Zenda, population 90, has a quaint main street with a big white church, a community museum and a steakhouse that draws patrons from miles away.
But it's one of more than a hundred towns across the state that may lose one of its most enduring institutions — the post office.
That has people like Kathy Price, the general manager of the Zenda Telephone Company, worried.
"We mail everything we have out of the post office in Zenda," she said. "We'd be very upset to see it go."
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Zenda's tiny post office is one of 156 across the state and 3,700 nationwide that postal officials say average less than $50 in sales and less than two hours' worth of work a day.
Other regional offices that will be studied — or are already being examined — for closure include: Bentley, Viola, Nashville, Cassoday, Dexter, Sun City, Sawyer, Sharon, Isabel, Elmdale, Yoder, Potwin, Peru, Murdock, Mayfield, Latham, Cambridge, Atlanta, Wilmore, Sylvia, Hamilton, Hardtner, Geuda Springs, Coats, Danville, Elbing, Elk Falls, Iuka, Milan, Neal and Piedmont.
The smallest town on the list is Freeport with a population of 5.
The reason for the potential closures is in the numbers.
The Postal Service lost $8.5 billion during its 2010 fiscal year, largely attributed to web-based services, online billing and private competitors that have acquired much of the postal service's business.
The Postal Service receives no tax money.
But folks like Robert Jacob, who lives in Bentley, have a lot of questions about how things will work if the local post office closes.
Like most people in Bentley, he goes to the small post office every day to retrieve his mail and send things.
"I can't believe they'd close it down," he said. "That's not right. We're U.S. citizens. We need postal service."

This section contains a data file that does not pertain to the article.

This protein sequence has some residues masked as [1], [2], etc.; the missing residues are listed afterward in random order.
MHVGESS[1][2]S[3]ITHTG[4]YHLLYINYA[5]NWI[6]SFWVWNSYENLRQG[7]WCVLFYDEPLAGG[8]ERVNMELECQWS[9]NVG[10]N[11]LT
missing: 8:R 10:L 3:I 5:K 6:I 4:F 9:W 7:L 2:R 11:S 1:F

Brian Sperry, a regional spokesman for the Postal Service in Denver, said service will be maintained by rural carriers if the post office is closed.
Rural carriers would deliver and pick up mail from mailboxes Monday through Saturday and take orders for stamps, shipping boxes, money orders and other things.
"Virtually anything you can do at a post office you can do with a rural carrier," Sperry said.
Meanwhile, the Postal Service will contract with local stores or government offices to set up Village Post Offices where people could buy stamps, flat-rate boxes and other popular items.
People who want to retain their post office box would have to set up a new box at a different post office.
But Sperry stressed that no decisions have been made to close any Kansas post offices yet.
The next step will involve postal officials gathering data and conducting community meetings where people can tell officials how the closure could affect them.
Once a decision to close an office is made, a proposal will be posted at the post office, giving the community 60 days to submit more feedback.
Then Postal Service officials will make their final decision.
But the community will have another 30 days to appeal the closure to the Postal Regulatory Commission.
"Change is not easy, and we understand that," Sperry said. "But in this case it is necessary."